Zion Interns Take the Grand Canyon: It was a grand ol’ time!

This past week, I was fortunate enough to go to Grand Canyon with two other Zion interns, Jada and Iris, to help with the Grand Canyon Juneteenth event and research in their museum collection archive!

Jada, Iris, and I!

The first day I was a support role for the Juneteenth event that Grand Canyon hosted. We started the day off by a beautiful speech on what is Juneteenth, given by Ranger Lynda. She powerfully explained the reason why we celebrate Juneteenth is because June 19, 1865, is the day that the message that enslaved African-Americans were free reached Texas, which was the furthest confederate state and slaveholders still had enslaved people at that time. Therefore, it took a whole two years after the emancipation proclamation, which took effect in January 1st, 1863, for ALL African-Americans to be freed. This is why we celebrate Juneteenth, which was declared a federal holiday only in 2021. It’s a celebration of freedom, remembrance, unity, and resiliency. Afterwards, we did a freedom hike along the rim of the canyon listening to music from Black artists. Throughout the hike, Ranger Lynda would stop at various viewing points and recited writings from W.E.B. Du Bois, on his visit to the Grand Canyon.

Ranger Lynda in the words of W.E.B. Du Bois: “Those who are shuttered with the worlds hurt and pain, why do you not come to these places of beauty and healing?”

The Juneteenth celebration continued in the Grand Canyon visitor center. There was live music, a junior ranger table with a special Juneteenth activity, a poetry wall, and infographics on Juneteenth history. The day ended by an amazing presentation by Archaeologist Margaret Hangan, who spoke on the history of Black Americans, Arizona, and the Grand Canyon.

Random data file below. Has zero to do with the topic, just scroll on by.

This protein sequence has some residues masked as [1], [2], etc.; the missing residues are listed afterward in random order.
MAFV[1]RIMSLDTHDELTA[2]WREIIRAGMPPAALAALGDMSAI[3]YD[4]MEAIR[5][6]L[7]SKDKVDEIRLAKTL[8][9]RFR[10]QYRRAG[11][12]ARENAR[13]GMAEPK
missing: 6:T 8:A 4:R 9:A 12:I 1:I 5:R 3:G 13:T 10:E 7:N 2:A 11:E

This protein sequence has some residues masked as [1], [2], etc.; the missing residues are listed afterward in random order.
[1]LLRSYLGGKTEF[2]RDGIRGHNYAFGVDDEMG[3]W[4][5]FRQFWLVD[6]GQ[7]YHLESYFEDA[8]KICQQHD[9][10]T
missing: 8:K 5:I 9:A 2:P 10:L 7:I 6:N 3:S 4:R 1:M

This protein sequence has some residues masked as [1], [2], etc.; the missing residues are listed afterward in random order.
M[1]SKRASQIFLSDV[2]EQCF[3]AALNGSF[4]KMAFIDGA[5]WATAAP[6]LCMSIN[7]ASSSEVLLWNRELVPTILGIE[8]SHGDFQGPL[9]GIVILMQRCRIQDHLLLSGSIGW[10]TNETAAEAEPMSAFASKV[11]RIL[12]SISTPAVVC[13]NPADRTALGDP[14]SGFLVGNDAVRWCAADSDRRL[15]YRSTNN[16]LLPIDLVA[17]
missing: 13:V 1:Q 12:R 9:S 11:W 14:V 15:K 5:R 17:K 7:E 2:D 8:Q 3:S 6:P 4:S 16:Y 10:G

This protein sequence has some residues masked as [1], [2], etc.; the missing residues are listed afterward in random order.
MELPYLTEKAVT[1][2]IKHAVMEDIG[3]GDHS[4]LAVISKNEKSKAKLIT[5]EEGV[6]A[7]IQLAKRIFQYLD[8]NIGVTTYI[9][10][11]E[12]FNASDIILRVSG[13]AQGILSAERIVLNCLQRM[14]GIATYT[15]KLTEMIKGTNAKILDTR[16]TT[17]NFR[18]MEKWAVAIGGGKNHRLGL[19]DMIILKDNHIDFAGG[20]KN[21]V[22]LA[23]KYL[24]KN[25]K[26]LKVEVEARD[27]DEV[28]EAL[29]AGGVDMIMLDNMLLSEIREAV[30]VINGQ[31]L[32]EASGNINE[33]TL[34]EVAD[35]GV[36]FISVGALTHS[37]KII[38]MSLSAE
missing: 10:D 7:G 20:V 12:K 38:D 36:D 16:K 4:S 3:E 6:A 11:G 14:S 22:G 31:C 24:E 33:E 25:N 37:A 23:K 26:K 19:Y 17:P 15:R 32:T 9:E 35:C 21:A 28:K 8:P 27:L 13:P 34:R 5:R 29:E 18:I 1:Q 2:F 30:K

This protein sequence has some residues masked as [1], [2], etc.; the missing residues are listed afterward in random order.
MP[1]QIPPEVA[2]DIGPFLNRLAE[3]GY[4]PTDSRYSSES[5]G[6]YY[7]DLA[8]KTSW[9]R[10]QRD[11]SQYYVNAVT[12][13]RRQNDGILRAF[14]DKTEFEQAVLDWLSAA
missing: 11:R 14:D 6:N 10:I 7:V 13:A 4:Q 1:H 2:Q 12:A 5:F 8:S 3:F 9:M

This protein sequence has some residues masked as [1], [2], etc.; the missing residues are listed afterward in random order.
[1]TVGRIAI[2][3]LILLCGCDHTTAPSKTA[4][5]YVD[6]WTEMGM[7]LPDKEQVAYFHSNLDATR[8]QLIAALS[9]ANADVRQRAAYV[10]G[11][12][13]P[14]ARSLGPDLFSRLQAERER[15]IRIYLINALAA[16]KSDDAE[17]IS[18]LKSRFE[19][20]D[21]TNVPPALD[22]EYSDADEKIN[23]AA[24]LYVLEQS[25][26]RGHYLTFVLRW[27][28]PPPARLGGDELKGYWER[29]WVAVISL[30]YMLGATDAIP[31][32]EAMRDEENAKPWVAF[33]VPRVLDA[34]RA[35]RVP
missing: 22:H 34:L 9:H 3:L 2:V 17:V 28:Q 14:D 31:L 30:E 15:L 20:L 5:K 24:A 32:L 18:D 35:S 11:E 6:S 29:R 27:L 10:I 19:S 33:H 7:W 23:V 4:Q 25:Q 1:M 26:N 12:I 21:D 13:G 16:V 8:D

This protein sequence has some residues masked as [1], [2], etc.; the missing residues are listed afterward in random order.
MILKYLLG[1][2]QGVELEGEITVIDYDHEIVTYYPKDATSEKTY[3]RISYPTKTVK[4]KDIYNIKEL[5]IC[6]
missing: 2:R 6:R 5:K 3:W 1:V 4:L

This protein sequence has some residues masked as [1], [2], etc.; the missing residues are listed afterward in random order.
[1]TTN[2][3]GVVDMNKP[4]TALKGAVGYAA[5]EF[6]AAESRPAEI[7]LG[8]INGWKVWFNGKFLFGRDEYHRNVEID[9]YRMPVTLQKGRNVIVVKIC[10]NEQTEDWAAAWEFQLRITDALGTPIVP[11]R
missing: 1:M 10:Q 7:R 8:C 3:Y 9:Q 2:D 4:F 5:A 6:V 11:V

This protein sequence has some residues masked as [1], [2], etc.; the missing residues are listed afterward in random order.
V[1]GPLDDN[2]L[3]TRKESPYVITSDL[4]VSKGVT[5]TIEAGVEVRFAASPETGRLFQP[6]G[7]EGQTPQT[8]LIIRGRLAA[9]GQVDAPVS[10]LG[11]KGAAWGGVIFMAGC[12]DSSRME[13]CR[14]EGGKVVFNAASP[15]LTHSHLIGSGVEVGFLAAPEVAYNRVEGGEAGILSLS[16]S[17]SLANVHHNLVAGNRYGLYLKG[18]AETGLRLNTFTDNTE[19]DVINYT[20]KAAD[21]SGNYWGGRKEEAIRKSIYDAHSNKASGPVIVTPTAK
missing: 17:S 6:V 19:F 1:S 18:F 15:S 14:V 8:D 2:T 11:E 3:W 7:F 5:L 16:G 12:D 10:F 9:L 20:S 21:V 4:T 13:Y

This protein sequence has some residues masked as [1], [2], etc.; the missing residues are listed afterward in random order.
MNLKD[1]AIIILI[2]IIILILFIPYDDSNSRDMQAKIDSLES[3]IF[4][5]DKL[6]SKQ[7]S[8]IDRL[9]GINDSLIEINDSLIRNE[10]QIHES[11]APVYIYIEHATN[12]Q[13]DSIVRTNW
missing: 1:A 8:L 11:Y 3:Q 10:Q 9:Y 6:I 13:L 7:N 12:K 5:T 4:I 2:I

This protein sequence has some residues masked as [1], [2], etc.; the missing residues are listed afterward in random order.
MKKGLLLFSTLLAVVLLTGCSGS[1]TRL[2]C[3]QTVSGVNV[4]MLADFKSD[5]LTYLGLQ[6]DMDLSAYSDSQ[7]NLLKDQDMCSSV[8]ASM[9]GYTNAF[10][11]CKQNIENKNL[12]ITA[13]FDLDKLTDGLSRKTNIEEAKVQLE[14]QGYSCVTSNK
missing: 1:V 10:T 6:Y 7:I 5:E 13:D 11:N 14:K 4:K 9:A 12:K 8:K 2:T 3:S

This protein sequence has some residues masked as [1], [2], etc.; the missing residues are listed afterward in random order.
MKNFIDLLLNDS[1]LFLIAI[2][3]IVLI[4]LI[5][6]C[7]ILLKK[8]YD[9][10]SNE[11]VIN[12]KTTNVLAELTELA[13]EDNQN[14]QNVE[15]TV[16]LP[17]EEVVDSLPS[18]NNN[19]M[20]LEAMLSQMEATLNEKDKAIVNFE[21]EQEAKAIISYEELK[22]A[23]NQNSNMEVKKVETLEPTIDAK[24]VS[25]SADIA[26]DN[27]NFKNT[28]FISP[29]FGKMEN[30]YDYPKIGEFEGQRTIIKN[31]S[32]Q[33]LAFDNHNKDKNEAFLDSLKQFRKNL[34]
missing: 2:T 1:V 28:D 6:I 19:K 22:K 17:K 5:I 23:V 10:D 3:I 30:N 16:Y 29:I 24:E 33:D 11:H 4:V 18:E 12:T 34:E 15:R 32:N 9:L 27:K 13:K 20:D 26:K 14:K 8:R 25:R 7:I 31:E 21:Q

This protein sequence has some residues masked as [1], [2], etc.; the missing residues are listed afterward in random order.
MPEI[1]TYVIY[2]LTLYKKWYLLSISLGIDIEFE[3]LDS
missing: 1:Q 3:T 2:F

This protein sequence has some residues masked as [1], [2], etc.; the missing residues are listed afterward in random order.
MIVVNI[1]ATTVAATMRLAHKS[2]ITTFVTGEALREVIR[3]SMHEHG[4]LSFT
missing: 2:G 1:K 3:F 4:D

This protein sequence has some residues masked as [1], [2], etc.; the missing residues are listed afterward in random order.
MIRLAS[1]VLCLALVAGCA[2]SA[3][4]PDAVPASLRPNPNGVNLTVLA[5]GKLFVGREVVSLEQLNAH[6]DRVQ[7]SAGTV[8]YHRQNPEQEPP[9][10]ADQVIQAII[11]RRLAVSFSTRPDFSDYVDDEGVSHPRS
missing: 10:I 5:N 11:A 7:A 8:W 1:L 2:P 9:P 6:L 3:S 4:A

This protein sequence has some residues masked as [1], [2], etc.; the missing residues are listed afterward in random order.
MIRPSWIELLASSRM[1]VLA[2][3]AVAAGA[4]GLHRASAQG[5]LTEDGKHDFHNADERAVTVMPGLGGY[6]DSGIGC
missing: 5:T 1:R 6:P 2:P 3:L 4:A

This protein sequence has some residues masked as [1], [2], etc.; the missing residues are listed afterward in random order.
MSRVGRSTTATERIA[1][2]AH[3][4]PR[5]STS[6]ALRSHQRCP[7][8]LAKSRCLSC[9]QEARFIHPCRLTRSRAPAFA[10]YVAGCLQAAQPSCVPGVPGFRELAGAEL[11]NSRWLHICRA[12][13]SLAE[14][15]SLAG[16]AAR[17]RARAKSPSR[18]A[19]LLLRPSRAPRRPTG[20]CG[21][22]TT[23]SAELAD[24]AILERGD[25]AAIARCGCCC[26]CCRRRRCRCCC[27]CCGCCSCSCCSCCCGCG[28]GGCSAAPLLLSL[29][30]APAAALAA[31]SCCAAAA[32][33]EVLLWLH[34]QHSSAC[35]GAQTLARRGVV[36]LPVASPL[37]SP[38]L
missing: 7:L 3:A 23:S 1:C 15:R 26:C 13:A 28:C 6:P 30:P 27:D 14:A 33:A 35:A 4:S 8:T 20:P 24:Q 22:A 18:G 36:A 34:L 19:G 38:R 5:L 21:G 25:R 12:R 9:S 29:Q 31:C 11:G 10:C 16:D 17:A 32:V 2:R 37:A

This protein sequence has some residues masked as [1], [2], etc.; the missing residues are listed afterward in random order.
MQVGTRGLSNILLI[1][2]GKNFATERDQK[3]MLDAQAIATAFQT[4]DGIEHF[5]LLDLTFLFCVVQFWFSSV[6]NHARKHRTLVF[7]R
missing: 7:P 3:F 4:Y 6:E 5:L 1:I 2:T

The next day was spent in the Grand Canyon museum archives. There, I was able to search for documents or photographs that could help in my research project on Latino history. Notably, I was able to get good information on the Arizona Strip, which includes Southern Utah and Zion National Park, to be able to make the connection between Grand Canyon and Zion.


“What is Juneteenth?”

On my free time, I was able to meet Dumari, the Grand Canyon LHIP intern, who is working to make a composting program in Grand Canyon! We went out to eat, went to gift shops, and walked to see the rim of the Grand Canyon. It was such a privilege to speak together and bond over our very similar experiences. Sometimes being a Latino in a white dominated academic or professional space it can be such a culture shock, but it is so nice to meet others who have had similar upbringings to relate to. It helpsĀ remind us that we’re not alone, that Latinos are here, with a seat at the table, and are here to stay.

It was so nice to meet you Dumari, and I can’t wait to reunite in DC!

Dumari and I!

Overall, this experience was so valuable to me because I had never been to Grand Canyon before, even as an Arizona native. (Wild, I know!) But, truly the reason I hadn’t visited the Grand Canyon before is because it is expensive to travel. It is about a 7 hour drive from my home town, my family isn’t well experienced in outdoor recreation, and hasn’t had much many opportunities to travel in the first place. I know this is a common sentiment among Latinos. It’s always nice when people can understand that we don’t always have the resources to be able to travel and explore. This is why I am so grateful for the privilege that I have now to be able to see these amazing places and do this important work.

Bright Angel Hike

Sunset at the Grand Canyon

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